Say we were interested in SAT scores for high school students as our dependent variable in a multiple regression. Now, assume we are God and can include literally all relevant covariates in the model (race, gender, socioeconomic status, parent education, etc ad infinitum), such that the residual for every estimate is 0. Also assume we have appropriate data to fit this model, no computational or time constraints, the relationship is linear, multicollinearity not a problem, etc etc. We're all familiar with the old adage "correlation doesn't imply causation," but in this hypothetical (and impossible) scenario, would the resulting coefficients imply causation? For example, if it turned out that the coefficient for parental education was statistically significant and positive, could we conclude that a higher level of parental education causes SAT scores of the child to increase?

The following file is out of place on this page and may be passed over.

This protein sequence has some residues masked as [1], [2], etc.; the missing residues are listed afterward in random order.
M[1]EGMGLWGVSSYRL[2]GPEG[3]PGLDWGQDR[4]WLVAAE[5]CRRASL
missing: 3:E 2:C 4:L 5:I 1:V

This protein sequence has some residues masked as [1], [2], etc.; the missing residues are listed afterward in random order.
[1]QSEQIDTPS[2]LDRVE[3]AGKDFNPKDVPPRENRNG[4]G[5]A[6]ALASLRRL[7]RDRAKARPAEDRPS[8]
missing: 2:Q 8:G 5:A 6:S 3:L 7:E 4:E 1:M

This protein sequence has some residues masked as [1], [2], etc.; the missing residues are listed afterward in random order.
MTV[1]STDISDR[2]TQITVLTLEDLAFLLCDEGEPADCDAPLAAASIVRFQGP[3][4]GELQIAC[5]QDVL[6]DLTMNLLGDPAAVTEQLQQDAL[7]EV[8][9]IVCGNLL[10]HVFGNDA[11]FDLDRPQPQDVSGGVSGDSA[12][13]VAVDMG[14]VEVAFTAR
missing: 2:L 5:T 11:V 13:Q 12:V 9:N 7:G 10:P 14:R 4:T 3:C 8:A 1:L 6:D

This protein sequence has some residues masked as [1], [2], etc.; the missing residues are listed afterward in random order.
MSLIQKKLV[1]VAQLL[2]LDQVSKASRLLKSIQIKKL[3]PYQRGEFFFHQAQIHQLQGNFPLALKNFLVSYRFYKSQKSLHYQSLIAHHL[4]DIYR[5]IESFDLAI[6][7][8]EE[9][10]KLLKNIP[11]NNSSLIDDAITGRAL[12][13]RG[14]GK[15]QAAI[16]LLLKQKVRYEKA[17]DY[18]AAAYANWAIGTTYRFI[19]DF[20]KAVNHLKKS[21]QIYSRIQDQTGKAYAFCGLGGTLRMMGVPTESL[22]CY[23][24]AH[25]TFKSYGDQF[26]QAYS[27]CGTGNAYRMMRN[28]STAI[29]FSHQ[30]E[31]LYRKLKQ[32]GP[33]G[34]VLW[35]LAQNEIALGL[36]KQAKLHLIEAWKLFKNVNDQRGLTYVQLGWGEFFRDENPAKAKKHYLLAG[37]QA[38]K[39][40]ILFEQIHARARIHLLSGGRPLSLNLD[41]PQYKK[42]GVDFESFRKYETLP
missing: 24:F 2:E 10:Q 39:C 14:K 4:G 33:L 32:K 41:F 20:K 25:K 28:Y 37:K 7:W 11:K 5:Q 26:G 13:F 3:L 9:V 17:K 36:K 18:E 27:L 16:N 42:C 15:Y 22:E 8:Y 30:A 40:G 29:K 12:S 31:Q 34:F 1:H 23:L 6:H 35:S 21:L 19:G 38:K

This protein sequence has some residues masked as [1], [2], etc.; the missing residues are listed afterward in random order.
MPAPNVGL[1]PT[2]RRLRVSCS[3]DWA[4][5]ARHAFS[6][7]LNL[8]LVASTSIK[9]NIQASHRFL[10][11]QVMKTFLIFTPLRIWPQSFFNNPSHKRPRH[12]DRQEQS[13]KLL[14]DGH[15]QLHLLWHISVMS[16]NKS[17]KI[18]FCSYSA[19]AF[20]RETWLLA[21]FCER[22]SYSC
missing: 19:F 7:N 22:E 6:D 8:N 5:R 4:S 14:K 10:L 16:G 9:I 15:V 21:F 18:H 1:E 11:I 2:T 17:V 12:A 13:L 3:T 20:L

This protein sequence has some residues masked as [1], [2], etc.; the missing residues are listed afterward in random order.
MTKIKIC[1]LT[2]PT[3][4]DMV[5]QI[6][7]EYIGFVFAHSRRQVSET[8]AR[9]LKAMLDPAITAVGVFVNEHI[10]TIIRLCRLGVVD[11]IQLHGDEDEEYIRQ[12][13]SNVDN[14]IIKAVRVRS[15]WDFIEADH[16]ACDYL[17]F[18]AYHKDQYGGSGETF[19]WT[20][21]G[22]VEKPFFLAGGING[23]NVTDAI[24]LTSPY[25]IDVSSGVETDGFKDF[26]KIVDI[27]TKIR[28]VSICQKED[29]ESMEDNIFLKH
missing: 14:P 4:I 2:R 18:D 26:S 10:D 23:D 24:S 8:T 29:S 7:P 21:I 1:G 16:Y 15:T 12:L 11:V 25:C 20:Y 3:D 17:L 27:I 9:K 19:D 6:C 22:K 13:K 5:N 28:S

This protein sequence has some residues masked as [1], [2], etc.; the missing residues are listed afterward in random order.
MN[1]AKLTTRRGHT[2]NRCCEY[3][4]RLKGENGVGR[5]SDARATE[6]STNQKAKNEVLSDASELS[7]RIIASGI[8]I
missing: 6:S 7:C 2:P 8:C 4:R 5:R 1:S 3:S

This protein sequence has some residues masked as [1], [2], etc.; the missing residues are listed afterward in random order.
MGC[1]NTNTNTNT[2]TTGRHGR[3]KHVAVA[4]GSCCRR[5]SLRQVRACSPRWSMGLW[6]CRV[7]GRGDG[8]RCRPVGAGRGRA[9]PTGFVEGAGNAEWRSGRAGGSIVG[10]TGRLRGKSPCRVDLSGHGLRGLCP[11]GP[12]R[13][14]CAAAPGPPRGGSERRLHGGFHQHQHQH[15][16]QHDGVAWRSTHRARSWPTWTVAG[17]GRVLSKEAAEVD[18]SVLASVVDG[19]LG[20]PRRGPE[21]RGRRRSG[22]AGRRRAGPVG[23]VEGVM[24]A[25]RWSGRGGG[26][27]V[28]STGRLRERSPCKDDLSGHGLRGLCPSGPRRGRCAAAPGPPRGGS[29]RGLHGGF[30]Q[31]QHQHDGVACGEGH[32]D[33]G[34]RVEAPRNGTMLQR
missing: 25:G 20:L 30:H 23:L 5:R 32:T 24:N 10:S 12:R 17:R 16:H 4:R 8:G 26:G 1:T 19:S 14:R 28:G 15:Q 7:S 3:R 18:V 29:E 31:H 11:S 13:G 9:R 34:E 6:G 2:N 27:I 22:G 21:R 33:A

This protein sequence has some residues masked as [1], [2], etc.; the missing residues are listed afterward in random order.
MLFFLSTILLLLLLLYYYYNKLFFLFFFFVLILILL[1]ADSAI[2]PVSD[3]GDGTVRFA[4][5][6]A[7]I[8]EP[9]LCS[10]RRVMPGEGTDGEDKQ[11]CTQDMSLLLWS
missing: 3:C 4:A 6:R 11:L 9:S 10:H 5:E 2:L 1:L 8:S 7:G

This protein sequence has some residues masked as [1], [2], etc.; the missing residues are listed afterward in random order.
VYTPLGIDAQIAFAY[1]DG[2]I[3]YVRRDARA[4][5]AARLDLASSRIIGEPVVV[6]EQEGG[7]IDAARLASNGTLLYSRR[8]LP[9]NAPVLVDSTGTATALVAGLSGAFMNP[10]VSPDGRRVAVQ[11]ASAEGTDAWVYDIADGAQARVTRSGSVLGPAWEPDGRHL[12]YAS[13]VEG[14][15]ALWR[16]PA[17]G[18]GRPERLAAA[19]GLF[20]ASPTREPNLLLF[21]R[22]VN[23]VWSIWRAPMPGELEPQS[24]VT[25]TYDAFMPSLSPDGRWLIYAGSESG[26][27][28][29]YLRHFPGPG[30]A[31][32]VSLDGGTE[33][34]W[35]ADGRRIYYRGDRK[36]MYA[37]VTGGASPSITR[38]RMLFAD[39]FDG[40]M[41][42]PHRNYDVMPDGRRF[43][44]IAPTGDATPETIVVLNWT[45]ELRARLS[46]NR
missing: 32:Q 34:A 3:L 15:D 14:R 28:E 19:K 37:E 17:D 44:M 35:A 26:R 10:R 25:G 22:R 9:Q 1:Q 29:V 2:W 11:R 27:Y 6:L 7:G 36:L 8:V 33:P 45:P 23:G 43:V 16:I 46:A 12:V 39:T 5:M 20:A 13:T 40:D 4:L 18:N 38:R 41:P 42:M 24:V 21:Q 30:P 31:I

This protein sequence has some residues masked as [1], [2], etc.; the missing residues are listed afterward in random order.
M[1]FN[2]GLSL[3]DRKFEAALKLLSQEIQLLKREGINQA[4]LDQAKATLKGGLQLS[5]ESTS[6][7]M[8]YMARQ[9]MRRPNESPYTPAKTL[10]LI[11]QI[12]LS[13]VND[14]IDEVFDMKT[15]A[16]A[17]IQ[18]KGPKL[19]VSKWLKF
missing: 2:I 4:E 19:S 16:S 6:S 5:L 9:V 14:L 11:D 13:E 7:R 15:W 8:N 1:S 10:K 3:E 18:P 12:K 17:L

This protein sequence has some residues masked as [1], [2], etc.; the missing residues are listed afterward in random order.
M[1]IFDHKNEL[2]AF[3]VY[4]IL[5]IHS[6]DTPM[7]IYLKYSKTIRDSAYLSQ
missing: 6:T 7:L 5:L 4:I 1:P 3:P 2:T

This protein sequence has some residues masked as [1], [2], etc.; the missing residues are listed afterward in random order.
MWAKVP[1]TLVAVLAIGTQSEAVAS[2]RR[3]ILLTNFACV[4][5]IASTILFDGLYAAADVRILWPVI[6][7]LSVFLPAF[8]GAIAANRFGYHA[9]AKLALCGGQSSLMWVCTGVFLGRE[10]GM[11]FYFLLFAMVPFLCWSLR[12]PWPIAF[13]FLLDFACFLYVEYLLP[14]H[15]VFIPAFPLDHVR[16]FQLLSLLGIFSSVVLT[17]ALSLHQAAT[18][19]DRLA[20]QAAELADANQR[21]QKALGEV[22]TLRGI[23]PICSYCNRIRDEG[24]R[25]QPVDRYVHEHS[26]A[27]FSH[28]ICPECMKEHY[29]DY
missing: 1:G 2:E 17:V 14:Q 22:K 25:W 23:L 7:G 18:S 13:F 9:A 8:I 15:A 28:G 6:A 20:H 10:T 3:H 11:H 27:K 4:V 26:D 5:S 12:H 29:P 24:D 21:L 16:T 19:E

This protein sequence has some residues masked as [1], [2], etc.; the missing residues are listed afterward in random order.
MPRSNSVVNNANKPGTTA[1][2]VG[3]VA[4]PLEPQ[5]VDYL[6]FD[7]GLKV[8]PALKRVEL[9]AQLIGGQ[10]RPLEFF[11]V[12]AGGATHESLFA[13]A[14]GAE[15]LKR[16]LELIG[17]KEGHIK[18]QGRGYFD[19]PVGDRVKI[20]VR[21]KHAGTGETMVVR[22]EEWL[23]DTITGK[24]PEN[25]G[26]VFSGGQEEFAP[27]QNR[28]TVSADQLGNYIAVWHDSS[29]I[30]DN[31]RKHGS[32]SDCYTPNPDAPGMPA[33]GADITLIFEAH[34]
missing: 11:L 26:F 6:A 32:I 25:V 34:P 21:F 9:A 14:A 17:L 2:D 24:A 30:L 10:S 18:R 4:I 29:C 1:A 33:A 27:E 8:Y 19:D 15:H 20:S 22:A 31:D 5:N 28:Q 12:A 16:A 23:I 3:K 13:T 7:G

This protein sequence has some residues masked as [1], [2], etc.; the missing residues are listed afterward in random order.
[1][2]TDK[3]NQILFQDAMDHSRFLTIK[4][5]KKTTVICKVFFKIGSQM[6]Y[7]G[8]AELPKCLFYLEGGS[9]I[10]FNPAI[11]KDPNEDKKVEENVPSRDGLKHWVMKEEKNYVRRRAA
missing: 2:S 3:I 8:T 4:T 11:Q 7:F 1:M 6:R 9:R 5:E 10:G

The key question in your problem statement is defining what the "relevant variables" are. To do this properly, you first need a formal definition of a causal model, and to be precise about what is the causal effect of interest. Given a causal model, we can tell which variables are the "relevant" variables so the causal effect can be identified via covariate adjustment (if possible). Mathematically, this is a solved problem.
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